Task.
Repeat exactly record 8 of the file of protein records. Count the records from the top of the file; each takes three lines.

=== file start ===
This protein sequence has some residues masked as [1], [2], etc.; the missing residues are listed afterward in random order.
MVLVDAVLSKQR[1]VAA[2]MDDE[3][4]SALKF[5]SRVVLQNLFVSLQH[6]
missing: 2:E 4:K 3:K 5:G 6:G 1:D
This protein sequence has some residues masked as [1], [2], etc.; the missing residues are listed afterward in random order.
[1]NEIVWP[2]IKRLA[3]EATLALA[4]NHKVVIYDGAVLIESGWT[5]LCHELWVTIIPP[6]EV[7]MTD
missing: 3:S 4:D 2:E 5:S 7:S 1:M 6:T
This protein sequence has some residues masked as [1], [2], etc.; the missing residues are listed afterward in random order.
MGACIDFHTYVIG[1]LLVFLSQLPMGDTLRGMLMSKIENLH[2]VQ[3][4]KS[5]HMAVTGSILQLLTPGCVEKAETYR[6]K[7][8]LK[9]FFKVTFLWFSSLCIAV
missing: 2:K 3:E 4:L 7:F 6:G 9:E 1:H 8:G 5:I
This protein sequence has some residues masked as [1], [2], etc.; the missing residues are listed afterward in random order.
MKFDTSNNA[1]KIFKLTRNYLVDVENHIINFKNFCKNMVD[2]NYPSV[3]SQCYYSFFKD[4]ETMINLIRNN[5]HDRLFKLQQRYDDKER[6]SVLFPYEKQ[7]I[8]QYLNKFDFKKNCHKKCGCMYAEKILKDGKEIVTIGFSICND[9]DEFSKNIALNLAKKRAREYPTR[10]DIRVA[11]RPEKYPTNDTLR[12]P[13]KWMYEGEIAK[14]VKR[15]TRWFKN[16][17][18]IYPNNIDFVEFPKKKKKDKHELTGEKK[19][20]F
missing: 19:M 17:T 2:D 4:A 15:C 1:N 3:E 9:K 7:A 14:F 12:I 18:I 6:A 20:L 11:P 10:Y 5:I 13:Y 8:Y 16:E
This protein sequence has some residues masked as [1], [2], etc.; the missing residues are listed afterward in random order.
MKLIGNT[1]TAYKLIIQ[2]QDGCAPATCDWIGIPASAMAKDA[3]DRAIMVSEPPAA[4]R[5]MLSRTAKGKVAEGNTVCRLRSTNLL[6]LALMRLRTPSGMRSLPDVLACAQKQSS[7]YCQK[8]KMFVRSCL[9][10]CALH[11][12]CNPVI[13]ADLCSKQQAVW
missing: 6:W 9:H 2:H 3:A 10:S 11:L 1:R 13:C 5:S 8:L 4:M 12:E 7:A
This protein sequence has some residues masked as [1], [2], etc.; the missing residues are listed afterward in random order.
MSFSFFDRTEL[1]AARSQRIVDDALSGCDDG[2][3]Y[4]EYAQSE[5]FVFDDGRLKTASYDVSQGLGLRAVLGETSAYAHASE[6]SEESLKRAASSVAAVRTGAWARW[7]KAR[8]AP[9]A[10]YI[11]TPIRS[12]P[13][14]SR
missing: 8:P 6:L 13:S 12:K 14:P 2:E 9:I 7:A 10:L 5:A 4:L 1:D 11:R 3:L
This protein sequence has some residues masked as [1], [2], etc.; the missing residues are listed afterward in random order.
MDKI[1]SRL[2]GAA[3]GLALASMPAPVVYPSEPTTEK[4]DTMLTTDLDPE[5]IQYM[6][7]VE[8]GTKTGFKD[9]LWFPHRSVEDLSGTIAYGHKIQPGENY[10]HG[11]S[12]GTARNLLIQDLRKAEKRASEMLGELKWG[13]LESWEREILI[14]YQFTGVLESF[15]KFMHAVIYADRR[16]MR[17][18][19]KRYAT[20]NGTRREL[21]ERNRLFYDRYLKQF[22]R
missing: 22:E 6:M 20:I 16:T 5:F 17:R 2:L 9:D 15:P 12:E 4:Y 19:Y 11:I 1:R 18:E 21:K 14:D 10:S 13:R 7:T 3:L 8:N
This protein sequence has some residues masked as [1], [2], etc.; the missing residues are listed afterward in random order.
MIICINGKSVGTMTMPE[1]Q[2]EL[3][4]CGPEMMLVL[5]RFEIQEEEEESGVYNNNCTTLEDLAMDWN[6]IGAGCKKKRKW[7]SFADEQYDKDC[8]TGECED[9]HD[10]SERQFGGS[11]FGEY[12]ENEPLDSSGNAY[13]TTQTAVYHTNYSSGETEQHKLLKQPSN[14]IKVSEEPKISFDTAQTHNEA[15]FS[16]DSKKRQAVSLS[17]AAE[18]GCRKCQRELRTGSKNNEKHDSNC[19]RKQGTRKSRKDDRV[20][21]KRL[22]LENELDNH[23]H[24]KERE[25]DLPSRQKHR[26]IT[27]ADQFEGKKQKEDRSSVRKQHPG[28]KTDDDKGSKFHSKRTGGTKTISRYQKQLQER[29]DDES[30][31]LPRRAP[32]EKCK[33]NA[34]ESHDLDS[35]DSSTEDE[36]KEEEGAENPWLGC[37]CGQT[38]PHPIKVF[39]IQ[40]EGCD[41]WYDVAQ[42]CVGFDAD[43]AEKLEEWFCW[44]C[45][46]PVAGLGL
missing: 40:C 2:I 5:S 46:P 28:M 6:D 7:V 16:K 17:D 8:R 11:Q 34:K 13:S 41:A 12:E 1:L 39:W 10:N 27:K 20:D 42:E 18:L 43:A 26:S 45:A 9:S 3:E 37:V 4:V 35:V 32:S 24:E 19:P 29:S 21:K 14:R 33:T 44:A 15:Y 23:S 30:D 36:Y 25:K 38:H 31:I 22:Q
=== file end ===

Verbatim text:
This protein sequence has some residues masked as [1], [2], etc.; the missing residues are listed afterward in random order.
MIICINGKSVGTMTMPE[1]Q[2]EL[3][4]CGPEMMLVL[5]RFEIQEEEEESGVYNNNCTTLEDLAMDWN[6]IGAGCKKKRKW[7]SFADEQYDKDC[8]TGECED[9]HD[10]SERQFGGS[11]FGEY[12]ENEPLDSSGNAY[13]TTQTAVYHTNYSSGETEQHKLLKQPSN[14]IKVSEEPKISFDTAQTHNEA[15]FS[16]DSKKRQAVSLS[17]AAE[18]GCRKCQRELRTGSKNNEKHDSNC[19]RKQGTRKSRKDDRV[20][21]KRL[22]LENELDNH[23]H[24]KERE[25]DLPSRQKHR[26]IT[27]ADQFEGKKQKEDRSSVRKQHPG[28]KTDDDKGSKFHSKRTGGTKTISRYQKQLQER[29]DDES[30][31]LPRRAP[32]EKCK[33]NA[34]ESHDLDS[35]DSSTEDE[36]KEEEGAENPWLGC[37]CGQT[38]PHPIKVF[39]IQ[40]EGCD[41]WYDVAQ[42]CVGFDAD[43]AEKLEEWFCW[44]C[45][46]PVAGLGL
missing: 40:C 2:I 5:S 46:P 28:M 6:D 7:V 16:K 17:D 8:R 11:Q 34:K 13:S 41:A 12:E 1:L 39:W 10:N 27:K 20:D 42:E 18:L 43:A 26:S 45:A 9:S 3:E 37:V 4:V 35:V 32:S 24:E 19:P 29:S 21:K 14:R 33:T 44:A 15:Y 23:S 30:D 36:Y 25:K 38:H 31:I 22:Q